Agrarian and forest commons are the original form of property and labor, having appeared long before state property and private property. All languages have words to designate their institutions, from the Polynesian mumi to the Xhosa ubuntu, to the North American potlatch.
some Castillian words, like “procomún” [commons], have existed since Antonio Nebrija’s first dictionary (1494) and the first written reference dates from 1477
Then it centers on the names of the institutions of the commons of the peoples and civilizations of the Americas, from our often-referenced potlatch to the mutirão. It’s a nice stroll that reminds us that the institutions of the commons are universal and much older than Modernity, which is why there are words for them in nearly all languages. As María wrote recently:
In Spanish, taking after Asturian, we call it andecha; in Portuguese, mutirão; in Euskera [Basque], auzolan; in Russian toloka, in Finnish, talkoot; in Norwegian, dugnad… almost all languages have a word for community work. And also for common goods: the traditional communal peasant land and fishermen’s associations, el procomún in Spanish, the iriai in Japanese, and the “commons” in English are the basic form of a non-state public good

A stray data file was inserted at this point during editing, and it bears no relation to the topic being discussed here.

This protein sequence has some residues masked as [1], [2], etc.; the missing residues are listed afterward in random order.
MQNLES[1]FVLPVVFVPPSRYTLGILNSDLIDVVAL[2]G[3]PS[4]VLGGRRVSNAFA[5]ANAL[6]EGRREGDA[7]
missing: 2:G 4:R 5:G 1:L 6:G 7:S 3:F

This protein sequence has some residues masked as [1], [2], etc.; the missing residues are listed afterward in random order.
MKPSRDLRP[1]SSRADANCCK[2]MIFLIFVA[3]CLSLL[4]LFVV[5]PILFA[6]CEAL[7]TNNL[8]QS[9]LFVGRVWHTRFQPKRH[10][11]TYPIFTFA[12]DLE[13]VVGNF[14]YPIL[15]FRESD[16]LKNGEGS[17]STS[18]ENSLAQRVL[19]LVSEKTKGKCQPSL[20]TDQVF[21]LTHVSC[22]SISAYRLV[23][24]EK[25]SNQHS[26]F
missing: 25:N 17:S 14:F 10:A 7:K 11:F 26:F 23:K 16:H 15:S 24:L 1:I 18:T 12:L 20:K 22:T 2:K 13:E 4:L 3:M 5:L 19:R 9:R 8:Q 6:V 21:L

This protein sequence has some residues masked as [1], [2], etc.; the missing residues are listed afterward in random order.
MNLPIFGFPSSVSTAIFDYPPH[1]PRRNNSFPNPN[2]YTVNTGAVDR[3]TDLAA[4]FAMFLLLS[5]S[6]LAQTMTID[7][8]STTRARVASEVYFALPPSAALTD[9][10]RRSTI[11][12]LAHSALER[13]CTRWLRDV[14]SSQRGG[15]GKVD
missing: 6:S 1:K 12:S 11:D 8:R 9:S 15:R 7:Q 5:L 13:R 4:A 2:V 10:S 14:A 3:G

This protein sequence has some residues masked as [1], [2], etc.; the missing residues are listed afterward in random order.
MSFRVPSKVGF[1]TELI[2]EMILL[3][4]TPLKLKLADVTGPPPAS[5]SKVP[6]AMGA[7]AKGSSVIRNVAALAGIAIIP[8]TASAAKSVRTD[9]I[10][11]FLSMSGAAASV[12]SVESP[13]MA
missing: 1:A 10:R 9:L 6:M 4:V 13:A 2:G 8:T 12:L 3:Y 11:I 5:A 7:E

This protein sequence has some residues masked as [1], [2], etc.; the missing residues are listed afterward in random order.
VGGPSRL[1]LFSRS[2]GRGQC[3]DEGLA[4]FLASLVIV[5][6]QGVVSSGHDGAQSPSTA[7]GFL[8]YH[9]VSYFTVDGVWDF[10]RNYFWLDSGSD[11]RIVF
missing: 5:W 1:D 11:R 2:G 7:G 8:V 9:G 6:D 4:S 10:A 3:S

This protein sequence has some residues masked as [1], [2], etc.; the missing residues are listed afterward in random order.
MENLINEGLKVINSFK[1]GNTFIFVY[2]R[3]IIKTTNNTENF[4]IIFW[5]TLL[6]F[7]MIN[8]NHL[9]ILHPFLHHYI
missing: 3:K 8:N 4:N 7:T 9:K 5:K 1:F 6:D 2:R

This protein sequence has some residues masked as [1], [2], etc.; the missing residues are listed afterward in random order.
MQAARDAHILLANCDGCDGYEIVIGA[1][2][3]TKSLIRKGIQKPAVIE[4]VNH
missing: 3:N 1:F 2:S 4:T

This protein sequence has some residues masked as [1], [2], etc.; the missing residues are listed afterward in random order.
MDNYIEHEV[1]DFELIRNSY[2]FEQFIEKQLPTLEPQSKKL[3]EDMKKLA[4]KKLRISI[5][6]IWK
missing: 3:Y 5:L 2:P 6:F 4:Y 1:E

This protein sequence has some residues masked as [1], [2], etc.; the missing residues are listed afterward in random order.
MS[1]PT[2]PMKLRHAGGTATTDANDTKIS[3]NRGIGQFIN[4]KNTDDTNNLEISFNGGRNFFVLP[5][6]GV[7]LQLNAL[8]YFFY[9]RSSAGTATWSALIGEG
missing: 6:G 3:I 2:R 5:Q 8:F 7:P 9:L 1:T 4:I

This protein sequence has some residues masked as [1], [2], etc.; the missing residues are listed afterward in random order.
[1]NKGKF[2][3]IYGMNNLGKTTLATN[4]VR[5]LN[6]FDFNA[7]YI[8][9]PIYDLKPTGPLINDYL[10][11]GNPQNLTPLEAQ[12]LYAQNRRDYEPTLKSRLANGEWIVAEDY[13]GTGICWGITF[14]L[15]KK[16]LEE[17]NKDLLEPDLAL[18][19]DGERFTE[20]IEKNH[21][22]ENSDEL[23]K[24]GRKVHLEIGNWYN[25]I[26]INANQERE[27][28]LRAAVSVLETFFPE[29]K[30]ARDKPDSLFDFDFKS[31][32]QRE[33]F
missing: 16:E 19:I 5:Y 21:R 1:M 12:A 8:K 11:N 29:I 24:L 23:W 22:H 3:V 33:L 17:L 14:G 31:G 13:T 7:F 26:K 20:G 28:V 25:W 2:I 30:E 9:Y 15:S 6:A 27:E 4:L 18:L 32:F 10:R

Why is this a universal feature, from the Polynesian mumi to the South African ubuntu and the North American potlatch? Because agrarian and hunting commons are the original form of property and labor, before state property and private property. These institutions remained vigorous throughout the world, right through the Middle Ages, and held out against Modernity relatively well until the “amortizations” of the first liberalism in power made them evolve into… modern cooperativism.
Today, it’s become clear that to get back to basics and value the ancient agrarian commons, it’s crucial we not repeat cooperativism’s mistakes in the emergening P2P mode of production.